Graphene as a two-dimensional planar material has numerous advantages for realizing high-performance nano-electromechanical systems (NEMS) such as nanoscale sensors including strain sensors, optical modulators or energy harvesters. Large Young’s modulus (1 TPa for single layer graphene), ultra-low weight, low residual stress and large breaking strength properties are important properties as two-dimensional (2D) ultrathin resonators. Graphene resonators are recently utilized for low complexity design of nanoscale acousto-optic sensors based on a novel theoretical model describing vibrating Förster resonance energy transfer (VFRET) mechanism. Proposed system combines the advantages of graphene with quantum dots (QDs) as donor and acceptor pairs with broad absorption spectrum, large cross-sections, tunable emission spectra, size-dependent emission wavelength, high photochemical stability and improved quantum yield. Device structure supporting wide-band resonance frequencies including acoustic and ultrasound ranges promises high-performance applications for challenging environments. Remote sensors and acousto-optic communication channels are formed for in-body applications, wireless body area sensor networks (WBASNs), space and interplanetary systems, microfluidics and visible light communication (VLC)-based architectures.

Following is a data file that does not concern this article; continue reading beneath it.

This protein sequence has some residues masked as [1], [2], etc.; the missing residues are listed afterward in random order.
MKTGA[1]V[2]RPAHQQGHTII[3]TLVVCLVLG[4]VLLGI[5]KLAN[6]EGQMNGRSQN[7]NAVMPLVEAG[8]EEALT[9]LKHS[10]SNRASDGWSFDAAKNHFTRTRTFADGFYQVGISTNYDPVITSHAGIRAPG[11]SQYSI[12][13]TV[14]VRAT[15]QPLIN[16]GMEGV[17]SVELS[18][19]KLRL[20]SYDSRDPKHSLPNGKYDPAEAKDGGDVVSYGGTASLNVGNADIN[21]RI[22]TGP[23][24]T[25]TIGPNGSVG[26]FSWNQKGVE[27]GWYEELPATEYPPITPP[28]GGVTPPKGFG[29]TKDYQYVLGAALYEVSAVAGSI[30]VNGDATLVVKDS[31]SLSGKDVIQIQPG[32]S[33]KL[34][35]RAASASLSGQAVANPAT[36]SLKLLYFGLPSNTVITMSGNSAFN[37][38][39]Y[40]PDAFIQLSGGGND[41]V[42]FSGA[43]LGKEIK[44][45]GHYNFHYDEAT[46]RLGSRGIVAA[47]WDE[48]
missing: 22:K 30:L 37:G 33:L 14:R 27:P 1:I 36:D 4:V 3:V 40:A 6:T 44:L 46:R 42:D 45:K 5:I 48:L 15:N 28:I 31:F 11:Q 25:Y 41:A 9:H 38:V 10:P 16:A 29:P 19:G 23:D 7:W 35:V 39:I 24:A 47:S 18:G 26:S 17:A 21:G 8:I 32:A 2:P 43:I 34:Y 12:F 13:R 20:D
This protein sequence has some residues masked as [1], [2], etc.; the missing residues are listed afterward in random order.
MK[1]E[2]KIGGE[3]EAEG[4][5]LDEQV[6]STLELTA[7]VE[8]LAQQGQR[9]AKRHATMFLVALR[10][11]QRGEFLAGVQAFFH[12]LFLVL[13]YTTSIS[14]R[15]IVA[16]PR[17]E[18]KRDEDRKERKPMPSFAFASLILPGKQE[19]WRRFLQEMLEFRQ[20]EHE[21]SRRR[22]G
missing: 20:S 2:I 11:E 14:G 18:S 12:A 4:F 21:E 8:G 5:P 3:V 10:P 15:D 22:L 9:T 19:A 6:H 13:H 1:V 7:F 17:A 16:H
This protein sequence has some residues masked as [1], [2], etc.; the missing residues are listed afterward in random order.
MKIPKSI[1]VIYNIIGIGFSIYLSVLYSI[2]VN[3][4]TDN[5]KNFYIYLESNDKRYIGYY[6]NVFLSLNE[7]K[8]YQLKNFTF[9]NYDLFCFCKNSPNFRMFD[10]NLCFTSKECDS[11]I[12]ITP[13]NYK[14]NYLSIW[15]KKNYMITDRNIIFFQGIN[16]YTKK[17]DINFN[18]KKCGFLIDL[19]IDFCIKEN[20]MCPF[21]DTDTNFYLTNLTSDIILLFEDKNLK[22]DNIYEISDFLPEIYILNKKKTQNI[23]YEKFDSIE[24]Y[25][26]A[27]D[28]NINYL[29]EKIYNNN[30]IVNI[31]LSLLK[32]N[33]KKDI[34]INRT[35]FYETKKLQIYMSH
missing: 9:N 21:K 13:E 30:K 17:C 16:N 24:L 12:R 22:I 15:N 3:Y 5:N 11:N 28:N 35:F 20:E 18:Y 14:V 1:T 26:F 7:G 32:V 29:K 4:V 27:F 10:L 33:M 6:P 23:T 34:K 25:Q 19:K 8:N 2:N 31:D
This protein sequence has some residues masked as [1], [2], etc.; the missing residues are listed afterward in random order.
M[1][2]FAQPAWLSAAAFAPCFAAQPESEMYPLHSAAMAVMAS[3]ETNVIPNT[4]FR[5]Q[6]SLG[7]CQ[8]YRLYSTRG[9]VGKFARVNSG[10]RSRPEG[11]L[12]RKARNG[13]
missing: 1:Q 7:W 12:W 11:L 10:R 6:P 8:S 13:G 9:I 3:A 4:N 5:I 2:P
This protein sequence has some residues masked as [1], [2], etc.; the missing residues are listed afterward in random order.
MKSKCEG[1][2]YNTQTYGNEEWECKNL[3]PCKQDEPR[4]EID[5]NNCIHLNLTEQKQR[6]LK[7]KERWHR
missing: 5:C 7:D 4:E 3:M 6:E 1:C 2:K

Part of the book: Two-dimensional Materials for Photodetector